Computational Analyses of Mechanically Induced Collagen Fiber Remodeling in the Aortic Heart Valve

[+] Author and Article Information
Niels J. B. Driessen, Ralf A. Boerboom, Jacques M. Huyghe, Carlijn V. C. Bouten, Frank P. T. Baaijens

Eindhoven University of Technology, Department of Biomedical Engineering, Laboratory for Biomechanics and Tissue Engineering, PO Box 513, 5600 MB Eindhoven, The Netherlands

J Biomech Eng 125(4), 549-557 (Aug 01, 2003) (9 pages) doi:10.1115/1.1590361 History: Received July 25, 2002; Revised March 12, 2003; Online August 01, 2003
Copyright © 2003 by ASME
Topics: Fibers , Valves
Your Session has timed out. Please sign back in to continue.


Schoen,  F. J., and Levy,  R. J., 1999, “Tissue Heart Valves: Current Challenges and Future Research Perspectives,” J. Biomed. Mater. Res., 47(4), pp. 439–465.
Sodian,  R., Hoerstrup,  S. P., Sperling,  J. S., Daebritz,  S., Martin,  D. P., Moran,  A. M., Kim,  B. S., Schoen,  F. J., Vacanti,  J. P., and Mayer,  J. E., 2000, “Early in vivo Experience With Tissue-Engineered Trileaflet Heart Valves,” Circulation, 102(19), pp. III22–III29.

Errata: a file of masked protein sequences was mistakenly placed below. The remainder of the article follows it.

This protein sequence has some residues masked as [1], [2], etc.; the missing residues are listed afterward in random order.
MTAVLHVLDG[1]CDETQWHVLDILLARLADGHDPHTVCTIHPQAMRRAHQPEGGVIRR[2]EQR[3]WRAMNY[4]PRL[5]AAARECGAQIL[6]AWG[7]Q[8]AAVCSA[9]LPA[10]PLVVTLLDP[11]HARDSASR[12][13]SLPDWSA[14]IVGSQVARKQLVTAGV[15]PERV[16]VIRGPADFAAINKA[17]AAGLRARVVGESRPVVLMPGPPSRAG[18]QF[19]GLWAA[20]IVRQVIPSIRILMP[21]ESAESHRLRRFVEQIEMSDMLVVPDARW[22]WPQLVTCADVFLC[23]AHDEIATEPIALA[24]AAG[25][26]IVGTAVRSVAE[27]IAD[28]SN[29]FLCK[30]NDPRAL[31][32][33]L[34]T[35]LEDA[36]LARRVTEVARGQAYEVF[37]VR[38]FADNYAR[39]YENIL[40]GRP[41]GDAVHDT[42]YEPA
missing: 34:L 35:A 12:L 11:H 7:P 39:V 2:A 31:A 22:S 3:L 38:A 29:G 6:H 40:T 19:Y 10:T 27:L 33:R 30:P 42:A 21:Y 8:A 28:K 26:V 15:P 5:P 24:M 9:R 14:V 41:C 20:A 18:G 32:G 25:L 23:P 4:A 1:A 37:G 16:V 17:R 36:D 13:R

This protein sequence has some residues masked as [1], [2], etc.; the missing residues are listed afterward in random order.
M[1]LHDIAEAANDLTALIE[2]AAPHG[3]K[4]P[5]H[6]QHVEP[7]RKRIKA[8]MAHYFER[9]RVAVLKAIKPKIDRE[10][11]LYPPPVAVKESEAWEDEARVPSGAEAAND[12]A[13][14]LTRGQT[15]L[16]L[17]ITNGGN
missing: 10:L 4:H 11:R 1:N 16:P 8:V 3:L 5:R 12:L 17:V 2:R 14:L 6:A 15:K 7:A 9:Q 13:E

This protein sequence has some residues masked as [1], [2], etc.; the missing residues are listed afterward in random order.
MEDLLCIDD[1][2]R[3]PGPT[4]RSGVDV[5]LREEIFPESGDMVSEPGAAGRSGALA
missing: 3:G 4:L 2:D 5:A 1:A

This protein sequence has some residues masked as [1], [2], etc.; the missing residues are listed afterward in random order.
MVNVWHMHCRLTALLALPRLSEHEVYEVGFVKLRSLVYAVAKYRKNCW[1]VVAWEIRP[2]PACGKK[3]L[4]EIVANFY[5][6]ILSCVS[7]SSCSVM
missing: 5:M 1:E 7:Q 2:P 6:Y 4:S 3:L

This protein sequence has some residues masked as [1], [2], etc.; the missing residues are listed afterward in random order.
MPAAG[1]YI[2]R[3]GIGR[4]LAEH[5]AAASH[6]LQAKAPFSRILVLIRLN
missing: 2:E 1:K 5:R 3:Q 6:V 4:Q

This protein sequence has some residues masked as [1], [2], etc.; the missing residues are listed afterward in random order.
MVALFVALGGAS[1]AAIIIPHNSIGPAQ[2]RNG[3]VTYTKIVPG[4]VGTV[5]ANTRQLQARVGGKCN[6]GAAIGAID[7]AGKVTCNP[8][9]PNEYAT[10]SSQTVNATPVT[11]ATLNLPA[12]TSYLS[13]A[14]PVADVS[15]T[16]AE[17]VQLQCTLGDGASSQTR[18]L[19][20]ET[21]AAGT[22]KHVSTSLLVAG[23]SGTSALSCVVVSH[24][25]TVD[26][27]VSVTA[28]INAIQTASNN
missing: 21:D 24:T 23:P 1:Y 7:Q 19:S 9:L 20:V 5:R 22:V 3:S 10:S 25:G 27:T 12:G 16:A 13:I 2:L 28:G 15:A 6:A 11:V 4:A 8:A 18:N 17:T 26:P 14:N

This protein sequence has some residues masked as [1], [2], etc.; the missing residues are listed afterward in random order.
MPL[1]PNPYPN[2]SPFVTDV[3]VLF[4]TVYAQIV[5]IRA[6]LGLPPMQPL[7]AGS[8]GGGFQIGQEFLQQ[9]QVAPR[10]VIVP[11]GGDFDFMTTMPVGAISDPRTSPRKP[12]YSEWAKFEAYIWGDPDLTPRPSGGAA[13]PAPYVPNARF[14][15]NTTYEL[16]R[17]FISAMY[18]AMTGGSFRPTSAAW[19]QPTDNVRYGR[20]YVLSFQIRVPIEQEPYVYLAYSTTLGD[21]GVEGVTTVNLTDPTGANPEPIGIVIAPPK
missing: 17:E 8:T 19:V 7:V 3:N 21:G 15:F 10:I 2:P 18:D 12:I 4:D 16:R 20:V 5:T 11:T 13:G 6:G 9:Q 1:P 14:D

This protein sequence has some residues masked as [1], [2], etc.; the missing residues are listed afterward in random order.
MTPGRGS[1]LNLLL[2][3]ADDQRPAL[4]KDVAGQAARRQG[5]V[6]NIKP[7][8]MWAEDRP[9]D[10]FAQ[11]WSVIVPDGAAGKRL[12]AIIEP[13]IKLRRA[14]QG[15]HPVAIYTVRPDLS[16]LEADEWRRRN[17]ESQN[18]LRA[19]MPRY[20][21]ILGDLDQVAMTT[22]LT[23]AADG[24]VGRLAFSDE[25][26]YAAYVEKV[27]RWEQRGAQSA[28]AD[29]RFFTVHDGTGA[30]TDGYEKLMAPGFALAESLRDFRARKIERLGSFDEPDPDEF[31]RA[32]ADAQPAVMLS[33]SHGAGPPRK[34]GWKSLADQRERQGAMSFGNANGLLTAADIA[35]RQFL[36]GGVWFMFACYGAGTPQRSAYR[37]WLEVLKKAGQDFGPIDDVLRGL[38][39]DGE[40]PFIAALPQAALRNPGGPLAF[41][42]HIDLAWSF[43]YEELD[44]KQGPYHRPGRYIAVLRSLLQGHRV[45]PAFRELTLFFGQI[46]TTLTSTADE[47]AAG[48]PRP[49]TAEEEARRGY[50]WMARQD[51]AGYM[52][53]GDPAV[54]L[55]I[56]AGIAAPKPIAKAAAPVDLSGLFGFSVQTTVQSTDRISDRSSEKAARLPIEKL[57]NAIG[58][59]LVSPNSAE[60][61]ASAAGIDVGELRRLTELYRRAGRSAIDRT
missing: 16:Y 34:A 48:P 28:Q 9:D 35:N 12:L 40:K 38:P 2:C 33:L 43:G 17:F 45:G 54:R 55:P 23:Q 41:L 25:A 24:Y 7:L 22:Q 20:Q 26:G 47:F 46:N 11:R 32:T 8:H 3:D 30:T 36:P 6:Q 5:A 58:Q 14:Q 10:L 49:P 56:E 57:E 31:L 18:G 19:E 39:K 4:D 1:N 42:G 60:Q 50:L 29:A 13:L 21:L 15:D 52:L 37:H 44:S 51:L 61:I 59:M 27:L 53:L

Hoerstrup,  S. P., Sodian,  R., Daebritz,  S., Wang,  J., Bacha,  E. A., Martin,  D. P., Moran,  A. M., Guleserian,  K. J., Sperling,  J. S., Kaushal,  S., Vacanti,  J. P., Schoen,  F. J., and Mayer,  J. E., 2000, “Functional Living Trileaflet Heart Valves Grown in vitro,” Circulation, 102(19), pp. III44–III49.
Sodian,  R., Hoerstrup,  S. P., Sperling,  J. S., Daebritz,  S., Martin,  D. P., Schoen,  F. J., Vacanti,  J. P., and Mayer,  J. E., 2000, “Tissue Engineering of Heart Valves: in vitro Experiences,” Ann. Thorac. Surg., 70(1), pp. 140–144.
Sauren, A. A. H. J., 1981, “The Mechanical Behavior of the Aortic Valve,” Ph.D. thesis, Technische Hogeschool Eindhoven.
Guidry,  C., and Grinnell,  F., 1985, “Studies on the Mechanism of Hydrated Collagen Gel Reorganization by Human Skin Fibroblasts,” J. Cell. Sci., 79, pp. 67–81.
Rubin, E., and Farber, J. L., 1998, Pathology, Lippincott-Raven, Philadelphia.
Christie, G. W., and Medland, I. C., 1982, “A Non-Linear Finite Element Stress Analysis of Bioprosthetic Heart Valves,” In: Gallagher, R. H., Simon, B. R., Johnson, P. C., and Gross, J. F., (eds.), Finite Elements in Biomechanics, Wiley, Chichester, pp. 153–179.
Li,  J., Luo,  X. Y., and Kuang,  Z. B., 2001, “A Nonlinear Anisotropic Model for Porcine Aortic Heart Valves,” J. Biomech., 34(10), pp. 1279–1289.
Peskin,  C. S., and McQueen,  D. M., 1994, “Mechanical Equilibrium Determines the Fractal Fiber Architecture of Aortic Heart Valve Leaflets,” Am. J. Physiol., 266(1), pp. H319–H328.
Cowin,  S. C., 1986, “Wolff’s Law of Trabecular Architecture at Remodeling Equilibrium,” J. Biomech. Eng., 108(1), pp. 83–88.
Cowin,  S. C., Sadegh,  A. M., and Luo,  G. M., 1992, “An Evolutionary Wolff’s Law for Trabecular Architecture,” J. Biomech. Eng., 114(1), pp. 129–136.
Dallon,  J. C., and Sherratt,  J. A., 1998, “A Mathematical Model for Fibroblast and Collagen Orientation,” Bull. Math. Biol., 60(1), pp. 101–129.